Report: Chicago Bulls “softening” on statement they will bring back Pau Gasol


Paul Gasol is going to be a free agent this summer.

He is going to opt out of his deal with Chicago that would pay him $7.8 million next season because the man wants to get paid. Even at age 36 (which he will be by next season), he is going to get more money and a longer-term deal in a summer market flooded with cash once the salary cap spikes north of $90 million. Gasol has value, the All-Star is averaging 16.5 points and 11 rebounds a game, he has a solid true shooting percentage (52.6 percent, right about the league average), and he’s a gifted passer.

Earlier this season Bulls GM said that they planned to re-sign Gasol this summer, but that stance may be changing reports K.C. Johnson of the Chicago Tribune in an article mostly about the Bulls not trading Jimmy Butler (hat tip Eye on Basketball).

Sources said the Bulls are softening on the public stance general manager Gar Forman issued at the trade deadline that Gasol “is part of the core,” not to mention Gasol is open-minded to entertaining rival offers.

A few thoughts here.

First, Pau Gasol is going to get overpaid this summer by some team that strikes out on its first choices. More than just money, the question is how long do teams want to pay a 36-year-old, even one who is still productive?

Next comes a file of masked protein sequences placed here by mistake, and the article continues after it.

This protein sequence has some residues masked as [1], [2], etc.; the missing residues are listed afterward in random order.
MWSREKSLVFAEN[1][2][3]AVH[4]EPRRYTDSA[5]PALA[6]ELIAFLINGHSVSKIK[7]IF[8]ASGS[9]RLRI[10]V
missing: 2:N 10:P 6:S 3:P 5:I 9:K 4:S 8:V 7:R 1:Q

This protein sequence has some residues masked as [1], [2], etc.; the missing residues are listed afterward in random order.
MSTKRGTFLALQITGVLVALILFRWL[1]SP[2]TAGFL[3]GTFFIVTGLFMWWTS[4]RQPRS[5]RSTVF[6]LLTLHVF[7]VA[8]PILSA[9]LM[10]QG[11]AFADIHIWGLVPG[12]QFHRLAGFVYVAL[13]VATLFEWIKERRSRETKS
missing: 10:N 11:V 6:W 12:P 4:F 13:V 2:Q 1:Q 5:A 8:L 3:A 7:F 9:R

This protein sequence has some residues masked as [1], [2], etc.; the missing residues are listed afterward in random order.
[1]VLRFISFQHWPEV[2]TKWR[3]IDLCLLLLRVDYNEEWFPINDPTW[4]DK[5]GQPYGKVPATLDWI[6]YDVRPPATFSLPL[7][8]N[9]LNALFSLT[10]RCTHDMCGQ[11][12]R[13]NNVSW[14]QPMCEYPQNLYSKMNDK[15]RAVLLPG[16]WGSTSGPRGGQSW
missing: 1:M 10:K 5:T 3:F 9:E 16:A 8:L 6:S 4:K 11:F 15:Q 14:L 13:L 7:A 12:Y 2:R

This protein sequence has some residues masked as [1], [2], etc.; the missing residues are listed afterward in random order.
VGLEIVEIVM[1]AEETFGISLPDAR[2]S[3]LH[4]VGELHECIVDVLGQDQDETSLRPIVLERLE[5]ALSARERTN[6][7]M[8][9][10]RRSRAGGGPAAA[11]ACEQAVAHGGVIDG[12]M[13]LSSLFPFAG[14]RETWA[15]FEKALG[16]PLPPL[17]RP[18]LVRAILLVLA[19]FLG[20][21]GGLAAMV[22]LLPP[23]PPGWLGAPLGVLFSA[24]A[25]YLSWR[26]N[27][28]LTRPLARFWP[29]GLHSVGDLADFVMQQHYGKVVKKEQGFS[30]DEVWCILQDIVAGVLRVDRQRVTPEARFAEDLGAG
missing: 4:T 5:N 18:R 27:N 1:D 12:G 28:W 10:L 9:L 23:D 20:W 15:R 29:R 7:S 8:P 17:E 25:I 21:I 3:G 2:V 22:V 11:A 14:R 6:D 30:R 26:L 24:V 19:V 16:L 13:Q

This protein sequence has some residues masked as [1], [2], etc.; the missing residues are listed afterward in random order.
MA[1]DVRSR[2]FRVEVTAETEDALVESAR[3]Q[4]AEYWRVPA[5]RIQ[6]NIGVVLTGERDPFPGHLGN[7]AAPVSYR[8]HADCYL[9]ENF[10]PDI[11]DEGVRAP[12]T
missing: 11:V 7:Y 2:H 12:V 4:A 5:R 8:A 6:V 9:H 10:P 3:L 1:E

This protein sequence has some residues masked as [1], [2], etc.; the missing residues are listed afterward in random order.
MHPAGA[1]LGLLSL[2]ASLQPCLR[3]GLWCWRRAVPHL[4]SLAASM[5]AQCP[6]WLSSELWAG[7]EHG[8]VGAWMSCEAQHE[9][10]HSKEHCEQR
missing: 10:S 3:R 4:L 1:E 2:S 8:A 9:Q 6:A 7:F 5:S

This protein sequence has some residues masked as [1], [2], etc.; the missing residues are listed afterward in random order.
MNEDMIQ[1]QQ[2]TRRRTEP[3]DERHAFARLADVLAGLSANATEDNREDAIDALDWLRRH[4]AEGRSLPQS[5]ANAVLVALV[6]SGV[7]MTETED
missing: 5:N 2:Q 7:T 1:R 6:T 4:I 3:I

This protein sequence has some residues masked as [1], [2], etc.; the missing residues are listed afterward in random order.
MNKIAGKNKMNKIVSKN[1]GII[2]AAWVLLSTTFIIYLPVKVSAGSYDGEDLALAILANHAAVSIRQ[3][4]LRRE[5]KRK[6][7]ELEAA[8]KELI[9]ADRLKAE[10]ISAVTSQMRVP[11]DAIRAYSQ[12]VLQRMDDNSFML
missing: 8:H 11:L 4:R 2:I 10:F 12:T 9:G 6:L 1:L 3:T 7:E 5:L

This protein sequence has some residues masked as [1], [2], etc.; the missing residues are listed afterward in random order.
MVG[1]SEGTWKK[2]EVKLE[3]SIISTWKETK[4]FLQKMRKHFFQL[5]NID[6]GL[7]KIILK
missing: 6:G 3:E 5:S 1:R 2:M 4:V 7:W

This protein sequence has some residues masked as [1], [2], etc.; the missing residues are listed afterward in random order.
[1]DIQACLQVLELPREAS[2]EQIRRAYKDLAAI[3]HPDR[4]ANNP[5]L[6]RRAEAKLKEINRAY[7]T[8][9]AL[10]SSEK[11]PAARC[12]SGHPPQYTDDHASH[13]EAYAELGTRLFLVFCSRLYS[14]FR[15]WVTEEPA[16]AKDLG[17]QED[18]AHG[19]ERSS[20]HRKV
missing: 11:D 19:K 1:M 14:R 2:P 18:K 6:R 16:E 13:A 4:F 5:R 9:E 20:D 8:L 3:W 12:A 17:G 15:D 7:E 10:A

Second, the Bulls should let Gasol go. If they are going to build around Jimmy Butler in a system that fits Fred Hoiberg’s preferred offensive style, Gasol does not mesh with that future. Well, unless he wants to come off the bench as a scoring big (he does not). The Bulls should look elsewhere for help up front, particularly with someone who can defend. I’d say they should try to bring back Joakim Noah at a fair price, but that relationship may be damaged after Hoiberg tried to use him as a sixth man so Gasol could start.

Third, this should be just one step in a major roster overhaul in Chicago. One that should include serious consideration of trading Derrick Rose.